Life Goes On – Rewind 1982
Interview with Mark Seymour about events of 1982.
Author: Katrina O’Brien, Sunday Life (The Age).
Original URL: N/A
The former Hunters and Collectors frontman who penned the melodic anthem Throw Your Arms Around Me, found success and stardom a struggle until he learned to find his own way:
My exposure to music growing up was a bit alternative. My mother encouraged my brother [Nick, formerly of Crowded House] and two sisters to sing and she believed music united us as a family. We were a leftie kind of family. Rock ‘n’ roll was considered capitalistic and evil. I always found Johnny O’Keefe quietly alluring and when I started getting interested in other music in my late teens, I was really excicted about it.
I spent alot of time in the pub bonding with my mates from Melbourne Uni. I was in a couple of bands with them early on. One was the Jestsons, which played sort of a B-52s pop music and lasted about a year. I went back to them in about 1980 and we started writing and rehearsing in the Crystal Ballroom in St Kilda, Melbourne. I was interested in soul groove and it was experimental.
I met Greg Perano [sixth from left, Seymour is at far left] at a party. “What about me coming along and trying out with percussion?” he asked. I went around to pick him up and he had a bag full of pipes. ” I just need one more thing to play,” he said and disappeared. He emerged out of this mist with the guts of a hot-water system over his shoulder. Later, he walked on stage and started hitting this tank with Talking to A Stranger. It created this instant demonic sound. We all looked at each other and went “This is insane.” We realized we had something.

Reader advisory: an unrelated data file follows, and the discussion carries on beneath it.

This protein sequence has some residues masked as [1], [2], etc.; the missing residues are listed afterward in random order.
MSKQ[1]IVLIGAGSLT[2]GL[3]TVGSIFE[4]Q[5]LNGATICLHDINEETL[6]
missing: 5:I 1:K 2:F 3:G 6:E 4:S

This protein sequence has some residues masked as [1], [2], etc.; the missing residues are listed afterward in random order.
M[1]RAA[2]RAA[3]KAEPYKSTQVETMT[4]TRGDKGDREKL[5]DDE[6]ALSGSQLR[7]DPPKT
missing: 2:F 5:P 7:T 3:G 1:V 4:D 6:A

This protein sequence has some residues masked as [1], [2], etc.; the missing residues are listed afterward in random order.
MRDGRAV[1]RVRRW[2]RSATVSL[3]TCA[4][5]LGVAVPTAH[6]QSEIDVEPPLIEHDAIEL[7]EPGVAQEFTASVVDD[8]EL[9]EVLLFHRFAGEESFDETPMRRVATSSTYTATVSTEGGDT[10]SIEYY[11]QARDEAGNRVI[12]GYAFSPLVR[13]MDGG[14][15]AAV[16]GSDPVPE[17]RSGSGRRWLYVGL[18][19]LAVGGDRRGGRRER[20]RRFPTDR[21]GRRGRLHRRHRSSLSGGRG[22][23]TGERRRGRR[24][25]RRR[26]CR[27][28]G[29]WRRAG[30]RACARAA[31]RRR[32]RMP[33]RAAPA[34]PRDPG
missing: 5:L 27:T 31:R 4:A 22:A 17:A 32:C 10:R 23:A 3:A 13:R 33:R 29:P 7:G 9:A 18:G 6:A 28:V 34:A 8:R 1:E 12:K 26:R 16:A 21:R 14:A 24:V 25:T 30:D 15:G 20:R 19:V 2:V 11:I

The whole thing just literally exploded, I’m a fairly normal sort of human being and my ego resonded appropriately. I thought I was hot stuff. But soon I didn’t cope – the stardom and stuff was a struggle. I was shy and reclusive. I drifted from one disastrous relationship to another, drank too much. I wasn’t particularly wild or out of control – I just did all the things you’d expect a young guy to do.
I was 24 when this photo was taken and it was just before we went to England. It was an unmitigated disaster. We came back to Australia after six months, langusished for quite a while and a few of the members left. I went back to the others and said, “Let’s reivnent the band.” We toured our butts off for the next three or four years and the band broke up in 1998 after nearly 18 years.
I see the face in the phto and know what he’s feeling and the fundamentals haven’t changed. I was young – and definitely better looking than I am now – and it took me a couple of years to fully define my own way. I’m still discovering things about performing. I’m just a very slow learner.
I have a serious attitude to what role music plays in people’s lives but as time’s gone by, I’ve become a lot more relaxed in public. I’ve had the privilege to keep performing [his latest album is Daytime And The Dark] and there is always something new in every show. The essential thing for me now is that I’ve got a family [wife Jo and daughters Eva, 11, and Hanna, 8]. My No. 1 priority is to protect my family. I’d give up music tomorrow if it was putting their welfare at risk but, fortunately, I can still make money out of it. Both my daughters play musical instruments. I think music makes you a generous, more open-minded person. Eva loves Eminem and Green Day and I can see that she’ll want to play guitar. She’s a real rock chick.
Thankyou to Tammy for typing out this article for us all to enjoy!